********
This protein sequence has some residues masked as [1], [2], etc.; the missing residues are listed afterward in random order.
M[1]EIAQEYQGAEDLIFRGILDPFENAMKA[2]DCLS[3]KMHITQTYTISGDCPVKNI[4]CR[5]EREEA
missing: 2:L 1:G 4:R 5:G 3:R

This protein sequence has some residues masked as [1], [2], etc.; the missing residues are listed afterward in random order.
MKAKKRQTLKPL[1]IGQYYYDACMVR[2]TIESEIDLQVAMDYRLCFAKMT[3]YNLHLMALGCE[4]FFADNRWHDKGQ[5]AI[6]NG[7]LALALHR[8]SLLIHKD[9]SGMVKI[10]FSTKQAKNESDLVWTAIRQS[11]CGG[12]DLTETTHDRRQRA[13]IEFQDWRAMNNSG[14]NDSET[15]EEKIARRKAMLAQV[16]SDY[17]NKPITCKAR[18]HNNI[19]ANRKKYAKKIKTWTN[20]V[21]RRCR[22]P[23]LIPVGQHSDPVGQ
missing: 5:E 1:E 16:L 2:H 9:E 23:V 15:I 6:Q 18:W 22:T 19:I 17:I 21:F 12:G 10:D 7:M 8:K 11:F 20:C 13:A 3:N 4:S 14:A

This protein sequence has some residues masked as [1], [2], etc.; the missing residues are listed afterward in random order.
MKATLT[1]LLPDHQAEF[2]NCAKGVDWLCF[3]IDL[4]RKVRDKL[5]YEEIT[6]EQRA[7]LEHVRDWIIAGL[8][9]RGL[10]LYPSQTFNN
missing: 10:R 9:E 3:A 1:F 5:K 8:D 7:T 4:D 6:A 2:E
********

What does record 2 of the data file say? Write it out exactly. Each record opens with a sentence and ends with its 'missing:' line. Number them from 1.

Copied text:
This protein sequence has some residues masked as [1], [2], etc.; the missing residues are listed afterward in random order.
MKAKKRQTLKPL[1]IGQYYYDACMVR[2]TIESEIDLQVAMDYRLCFAKMT[3]YNLHLMALGCE[4]FFADNRWHDKGQ[5]AI[6]NG[7]LALALHR[8]SLLIHKD[9]SGMVKI[10]FSTKQAKNESDLVWTAIRQS[11]CGG[12]DLTETTHDRRQRA[13]IEFQDWRAMNNSG[14]NDSET[15]EEKIARRKAMLAQV[16]SDY[17]NKPITCKAR[18]HNNI[19]ANRKKYAKKIKTWTN[20]V[21]RRCR[22]P[23]LIPVGQHSDPVGQ
missing: 5:E 1:E 16:L 2:H 9:E 23:V 15:I 6:Q 18:W 22:T 19:I 17:I 21:F 12:G 10:D 7:M 8:K 11:F 20:C 13:A 3:N 4:S 14:A